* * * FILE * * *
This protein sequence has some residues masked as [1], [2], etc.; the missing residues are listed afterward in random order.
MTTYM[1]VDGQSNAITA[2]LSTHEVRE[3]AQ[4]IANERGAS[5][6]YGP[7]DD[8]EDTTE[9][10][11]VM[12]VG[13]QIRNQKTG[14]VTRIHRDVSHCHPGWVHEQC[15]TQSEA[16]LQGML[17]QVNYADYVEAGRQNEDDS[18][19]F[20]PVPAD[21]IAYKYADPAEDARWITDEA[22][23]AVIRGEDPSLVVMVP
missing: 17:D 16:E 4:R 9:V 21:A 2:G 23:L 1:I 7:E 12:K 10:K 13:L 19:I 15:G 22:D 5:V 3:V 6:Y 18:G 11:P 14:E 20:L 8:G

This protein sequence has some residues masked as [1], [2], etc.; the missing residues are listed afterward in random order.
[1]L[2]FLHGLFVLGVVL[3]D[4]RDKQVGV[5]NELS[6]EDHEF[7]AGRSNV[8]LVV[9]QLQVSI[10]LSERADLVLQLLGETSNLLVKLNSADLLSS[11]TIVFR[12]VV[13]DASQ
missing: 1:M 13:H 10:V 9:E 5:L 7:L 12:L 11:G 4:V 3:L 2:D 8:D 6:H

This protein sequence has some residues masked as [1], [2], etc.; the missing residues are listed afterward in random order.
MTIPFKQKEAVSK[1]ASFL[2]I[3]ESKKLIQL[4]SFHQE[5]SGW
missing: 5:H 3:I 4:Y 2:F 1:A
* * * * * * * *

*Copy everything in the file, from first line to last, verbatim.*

This protein sequence has some residues masked as [1], [2], etc.; the missing residues are listed afterward in random order.
MTTYM[1]VDGQSNAITA[2]LSTHEVRE[3]AQ[4]IANERGAS[5][6]YGP[7]DD[8]EDTTE[9][10][11]VM[12]VG[13]QIRNQKTG[14]VTRIHRDVSHCHPGWVHEQC[15]TQSEA[16]LQGML[17]QVNYADYVEAGRQNEDDS[18][19]F[20]PVPAD[21]IAYKYADPAEDARWITDEA[22][23]AVIRGEDPSLVVMVP
missing: 17:D 16:E 4:R 9:V 21:A 2:G 23:L 1:I 7:E 12:K 10:K 13:L 19:I 15:G 22:D 5:V 3:V 6:Y 18:G 11:P 14:E 20:L 8:G

This protein sequence has some residues masked as [1], [2], etc.; the missing residues are listed afterward in random order.
[1]L[2]FLHGLFVLGVVL[3]D[4]RDKQVGV[5]NELS[6]EDHEF[7]AGRSNV[8]LVV[9]QLQVSI[10]LSERADLVLQLLGETSNLLVKLNSADLLSS[11]TIVFR[12]VV[13]DASQ
missing: 1:M 13:H 10:V 9:E 5:L 7:L 12:L 11:G 4:V 3:L 2:D 8:D 6:H

This protein sequence has some residues masked as [1], [2], etc.; the missing residues are listed afterward in random order.
MTIPFKQKEAVSK[1]ASFL[2]I[3]ESKKLIQL[4]SFHQE[5]SGW
missing: 5:H 3:I 4:Y 2:F 1:A